42 Apartments in Sydney
The city of Sydney, like other Australian cities, has expanded over the last century following the garden city model of urban development, even though for some decades architects and urban planners have been fully aware of the problems inherent in this model. It is most likely that the arrival of the garden city to Australia was due not so much to its creator, the British urban planner Ebenezer Howard—whose influence could be easily established based on the colonial ties that link the United Kingdom to Australia—but rather to Walter Burley Griffin, who had worked with Frank Lloyd Wright during his Prairie House period, when he won the competition for the new capital Canberra. Until that point, both Australian architecture and urban design followed the models of the dense European city and more specifically the English Victorian model. This has resulted in a city with an extremely dense and even over-saturated centre, surrounded by low density suburbs that extend some 30 km to the north and south and some 70 km to the west. This has led to an excessively low population density, some 400 people per square kilometre, resulting in problems in energy use, travel times, quality of transport infrastructure—which in some places is oversubscribed or insufficient—the lack of urban spaces that generate urban activity, car dependence, and possibly the worst outcome, the emergence of several generations of citizens who are not sufficiently conscious of the defects of this type of urbanism and whose vision of an ideal life revolves around a house with a garden. Making matters worse, the division of the metropolitan area into several dozen town councils, with independent urban planning departments, hinders the creation of a global vision and plan for the city.
The only noteworthy changes from this model begin to emerge in the 1970's, although there were some earlier examples. The standard detached single family dwellings were replaced—sometimes in entire neighbourhoods, sometimes in single structures—by small detached residential buildings of three to five stories. It is almost as if the single family dwellings had been scaled up in size, the urban structure remained the same, but with increased density. The fabric continues to be solely residential, deprived of the activities that could generate urban life, and so the problems noted above not only remain unresolved, but actually increase, in particular those related to congestion of traffic flows. In parallel to this, "greenness" has become the main focus for some city officials, who measure sustainability and urban quality only on the basis of the amount of vegetation surrounding each building.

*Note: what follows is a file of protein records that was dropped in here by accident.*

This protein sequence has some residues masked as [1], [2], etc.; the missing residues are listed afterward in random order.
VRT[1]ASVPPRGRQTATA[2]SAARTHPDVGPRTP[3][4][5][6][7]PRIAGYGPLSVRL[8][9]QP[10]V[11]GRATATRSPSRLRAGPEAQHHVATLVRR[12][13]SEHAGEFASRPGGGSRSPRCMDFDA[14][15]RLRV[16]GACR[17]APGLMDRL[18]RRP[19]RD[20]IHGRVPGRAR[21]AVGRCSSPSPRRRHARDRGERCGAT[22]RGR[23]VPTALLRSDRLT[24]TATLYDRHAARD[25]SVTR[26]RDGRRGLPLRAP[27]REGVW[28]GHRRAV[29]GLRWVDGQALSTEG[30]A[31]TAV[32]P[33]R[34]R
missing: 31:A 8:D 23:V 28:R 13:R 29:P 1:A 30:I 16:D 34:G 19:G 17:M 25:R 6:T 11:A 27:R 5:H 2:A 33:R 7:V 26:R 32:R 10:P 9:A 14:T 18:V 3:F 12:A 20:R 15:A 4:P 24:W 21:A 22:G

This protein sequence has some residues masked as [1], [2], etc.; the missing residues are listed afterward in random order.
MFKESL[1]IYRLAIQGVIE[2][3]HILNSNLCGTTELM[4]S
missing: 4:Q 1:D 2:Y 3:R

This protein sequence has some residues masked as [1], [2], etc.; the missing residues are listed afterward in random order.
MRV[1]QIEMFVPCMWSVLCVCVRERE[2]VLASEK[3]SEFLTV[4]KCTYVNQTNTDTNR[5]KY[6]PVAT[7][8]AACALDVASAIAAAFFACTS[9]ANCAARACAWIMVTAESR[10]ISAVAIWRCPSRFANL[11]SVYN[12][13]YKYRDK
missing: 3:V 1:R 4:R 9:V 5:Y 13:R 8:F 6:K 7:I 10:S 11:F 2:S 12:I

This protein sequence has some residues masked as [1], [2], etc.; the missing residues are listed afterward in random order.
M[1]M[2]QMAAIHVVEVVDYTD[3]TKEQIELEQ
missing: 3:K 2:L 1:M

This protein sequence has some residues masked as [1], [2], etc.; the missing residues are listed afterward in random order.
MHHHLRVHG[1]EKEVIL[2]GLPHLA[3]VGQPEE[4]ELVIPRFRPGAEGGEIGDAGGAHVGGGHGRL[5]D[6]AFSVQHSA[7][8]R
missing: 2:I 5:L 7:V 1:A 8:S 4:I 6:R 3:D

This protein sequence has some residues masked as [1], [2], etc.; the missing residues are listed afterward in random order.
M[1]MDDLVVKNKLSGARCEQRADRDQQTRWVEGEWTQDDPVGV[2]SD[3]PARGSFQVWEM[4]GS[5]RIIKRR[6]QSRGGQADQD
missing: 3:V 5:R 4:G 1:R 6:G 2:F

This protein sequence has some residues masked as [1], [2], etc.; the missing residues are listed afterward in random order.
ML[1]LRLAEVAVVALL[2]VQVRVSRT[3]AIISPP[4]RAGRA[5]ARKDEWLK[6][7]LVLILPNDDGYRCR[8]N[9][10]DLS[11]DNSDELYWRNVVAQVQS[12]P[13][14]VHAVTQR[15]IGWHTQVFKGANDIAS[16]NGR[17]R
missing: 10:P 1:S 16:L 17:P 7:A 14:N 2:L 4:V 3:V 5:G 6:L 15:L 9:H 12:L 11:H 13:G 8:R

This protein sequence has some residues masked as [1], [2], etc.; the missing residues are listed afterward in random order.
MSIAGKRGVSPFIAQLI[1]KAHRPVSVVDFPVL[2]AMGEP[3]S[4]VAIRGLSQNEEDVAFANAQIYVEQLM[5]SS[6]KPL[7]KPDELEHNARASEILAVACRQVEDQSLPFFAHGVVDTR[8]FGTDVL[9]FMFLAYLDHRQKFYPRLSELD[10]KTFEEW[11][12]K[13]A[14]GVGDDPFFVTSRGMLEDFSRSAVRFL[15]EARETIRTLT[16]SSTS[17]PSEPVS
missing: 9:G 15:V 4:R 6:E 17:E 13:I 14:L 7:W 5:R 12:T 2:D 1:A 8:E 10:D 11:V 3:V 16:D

This is the general pattern throughout the city, with the exception of the financial district and some areas where the urban model that existed before the arrival of the garden city has endured, with city block , corridor street (rue corridor), two to three storey structures, and in some cases, shops on the ground floor.
The site is located in one of the city's multiple suburban town councils, more than an hour away, both by train and car—and more during rush hour—from the centre of Sydney. This project is one of those instances in which the urban structure of single family dwellings is changing to one with higher scale residential buildings, propelled by the change of urban regulations and the property bubble. In this area density can potentially increase by a factor of 15. As noted previously, no changes are proposed to the structure of the urban fabric, or to zoning, as it remains completely residential. The new site is a result of the consolidation of the old sites. The creation of city blocks is not permitted, and buildings must remain detached and surrounded by vegetation.
The site is result of the grouping of three lots—of about 550 square meters each—. In other words, 42 families will now live in the space previously occupied by three. The constraints are: ground floor + four storeys + last storey setback and boundary setbacks that define a detached structure.
The effect of modern speculative building has resulted in, across practically the entire city, architecture that is defined by a myriad of forms, colours and materials, unsupported by any type of guiding principle or idea and is instead purely arbitrary. This has now become a trend to be relentlessly repeated. Consequently, our design for the building has been guided by the principles of serenity, simplicity, discretion and rhythm. The result is a sober and elegant façade that uses materials subtly.
Residential + Parking (5,500m²)